The next evolution of broadband – maybe we’ll call it broadband 2.0 – involves speeds well north of the current U.S. average of 1.9 Mbps. Cable companies like to tout DOCSIS 3.0, or wideband, enables them to push cable modem service to 100 Mbps. Telcos point to FTTH as their broadband 2.0 ace in the hole, providing them the capability to match and surpass wideband speeds. DSL tends to get little broadband 2.0 respect, despite the fact that it currently is the workhorse for telco powered broadband, and will be for significant time to come. As the current broadband stimulus debate highlights, getting broadband 2.0 everywhere will cost many multiples more than the $7.2 billion in the current plan. And despite all of the 100 Mbps hype, average broadband speeds will not approach even half that for many years to come.
So what’s the future of DSL? According to Ericsson, the Swedish based telecom equipment provider, 500 Mbps over DSL is achievable – but with some significant caveats. Ericsson announced they achieved 500 Mbps in a lab using a ‘vectorized’ VDSL2 circuit. In lay terms, vectorized means crosstalk cancellation. The 500 Mbps milestone was achieved by bonding six copper pairs. Typical VDSL distance limitations also still apply. “With this technology, operators can enhance fiber access deployments with copper access in the last mile and thereby maximize the reuse of existing infrastructure,” says Ericsson in a press release.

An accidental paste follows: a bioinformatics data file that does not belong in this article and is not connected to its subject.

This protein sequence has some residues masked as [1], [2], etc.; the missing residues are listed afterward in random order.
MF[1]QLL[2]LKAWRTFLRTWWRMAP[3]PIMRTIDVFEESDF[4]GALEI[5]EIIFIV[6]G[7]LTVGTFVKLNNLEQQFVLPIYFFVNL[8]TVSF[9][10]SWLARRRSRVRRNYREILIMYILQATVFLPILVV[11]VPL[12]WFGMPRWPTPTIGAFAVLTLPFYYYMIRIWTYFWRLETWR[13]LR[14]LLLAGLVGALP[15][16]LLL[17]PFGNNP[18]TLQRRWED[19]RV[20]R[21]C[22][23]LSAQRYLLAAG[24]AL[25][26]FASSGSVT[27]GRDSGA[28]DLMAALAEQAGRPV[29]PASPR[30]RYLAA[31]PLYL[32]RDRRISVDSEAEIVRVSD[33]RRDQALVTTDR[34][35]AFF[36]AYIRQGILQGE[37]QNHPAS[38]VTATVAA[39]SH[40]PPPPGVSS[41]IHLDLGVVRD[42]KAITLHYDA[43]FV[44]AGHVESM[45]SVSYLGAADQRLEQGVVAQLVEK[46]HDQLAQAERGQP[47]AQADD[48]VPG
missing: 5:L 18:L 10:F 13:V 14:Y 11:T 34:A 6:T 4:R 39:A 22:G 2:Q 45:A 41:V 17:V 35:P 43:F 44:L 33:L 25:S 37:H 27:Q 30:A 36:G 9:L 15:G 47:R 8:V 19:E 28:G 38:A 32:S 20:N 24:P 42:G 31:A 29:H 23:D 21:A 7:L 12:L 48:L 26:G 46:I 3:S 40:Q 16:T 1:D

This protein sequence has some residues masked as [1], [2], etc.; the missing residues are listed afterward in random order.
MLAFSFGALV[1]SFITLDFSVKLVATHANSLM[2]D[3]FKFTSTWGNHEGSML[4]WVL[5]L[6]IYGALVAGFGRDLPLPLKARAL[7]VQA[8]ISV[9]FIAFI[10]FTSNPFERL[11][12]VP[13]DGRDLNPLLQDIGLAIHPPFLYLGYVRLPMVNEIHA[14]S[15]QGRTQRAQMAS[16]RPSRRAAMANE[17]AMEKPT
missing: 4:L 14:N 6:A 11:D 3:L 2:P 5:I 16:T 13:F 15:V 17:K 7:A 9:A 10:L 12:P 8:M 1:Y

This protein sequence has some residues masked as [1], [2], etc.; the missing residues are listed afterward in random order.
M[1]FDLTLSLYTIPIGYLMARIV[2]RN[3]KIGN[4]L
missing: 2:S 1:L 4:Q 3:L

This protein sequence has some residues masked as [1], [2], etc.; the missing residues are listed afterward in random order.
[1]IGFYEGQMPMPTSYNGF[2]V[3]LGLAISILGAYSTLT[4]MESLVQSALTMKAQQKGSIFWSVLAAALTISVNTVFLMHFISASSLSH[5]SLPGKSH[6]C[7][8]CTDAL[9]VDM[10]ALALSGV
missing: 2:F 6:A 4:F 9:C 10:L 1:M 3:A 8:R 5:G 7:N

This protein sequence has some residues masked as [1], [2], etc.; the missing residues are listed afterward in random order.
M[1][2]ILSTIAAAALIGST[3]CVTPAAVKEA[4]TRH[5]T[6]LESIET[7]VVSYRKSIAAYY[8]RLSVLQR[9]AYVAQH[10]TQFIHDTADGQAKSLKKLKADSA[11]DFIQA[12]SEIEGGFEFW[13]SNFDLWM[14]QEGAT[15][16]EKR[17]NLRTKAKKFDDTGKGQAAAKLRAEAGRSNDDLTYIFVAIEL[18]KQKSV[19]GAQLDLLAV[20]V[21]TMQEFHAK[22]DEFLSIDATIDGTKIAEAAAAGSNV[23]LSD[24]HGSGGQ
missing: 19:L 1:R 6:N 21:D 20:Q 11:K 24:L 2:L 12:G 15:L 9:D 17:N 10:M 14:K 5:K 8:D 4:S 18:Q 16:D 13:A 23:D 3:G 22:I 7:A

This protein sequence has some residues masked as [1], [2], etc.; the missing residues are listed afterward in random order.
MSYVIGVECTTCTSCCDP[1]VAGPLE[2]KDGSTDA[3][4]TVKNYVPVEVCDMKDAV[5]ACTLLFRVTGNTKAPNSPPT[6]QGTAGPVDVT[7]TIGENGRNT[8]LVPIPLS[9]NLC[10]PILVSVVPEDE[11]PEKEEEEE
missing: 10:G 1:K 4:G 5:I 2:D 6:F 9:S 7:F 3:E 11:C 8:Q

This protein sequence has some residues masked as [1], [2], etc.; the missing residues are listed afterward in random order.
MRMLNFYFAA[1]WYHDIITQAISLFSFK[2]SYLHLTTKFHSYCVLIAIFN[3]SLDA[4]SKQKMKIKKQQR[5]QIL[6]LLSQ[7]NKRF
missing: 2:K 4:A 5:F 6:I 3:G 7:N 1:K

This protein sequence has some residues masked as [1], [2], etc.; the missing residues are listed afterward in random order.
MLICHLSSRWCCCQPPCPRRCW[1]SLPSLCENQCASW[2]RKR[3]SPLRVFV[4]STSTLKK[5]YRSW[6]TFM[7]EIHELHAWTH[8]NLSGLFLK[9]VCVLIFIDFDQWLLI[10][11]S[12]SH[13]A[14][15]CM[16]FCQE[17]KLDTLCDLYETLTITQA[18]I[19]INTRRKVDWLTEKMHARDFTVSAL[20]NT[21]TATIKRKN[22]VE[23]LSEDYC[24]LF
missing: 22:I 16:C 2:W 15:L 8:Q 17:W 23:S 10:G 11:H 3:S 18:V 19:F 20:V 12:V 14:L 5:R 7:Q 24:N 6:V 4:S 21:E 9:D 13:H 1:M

The 500 Mbps threshold makes for a great discussion, but based on its limitations, we suspect it will have limited impact in the broadband 2.0 debate, but for a few circumstances. After all, how many operators have that many ‘spare pairs’ lying around. AT&T may very well be interested though – their FTTN architecture for U-Verse requires copper to the home. Perhaps some variant of this new Ericsson technology, with lesser requirements, will emerge and provide FTTN carriers with more options. Ericsson also is targeting 4G mobile backhaul as a potential suitor for this solution. It’s obviously very early to draw firm conclusions about the possibilities of 500 Mbps over DSL. It does demonstrate that research and development continues for DSL. All things considered – that’s a good thing. Its workhorse status is in no immediate danger of changing.
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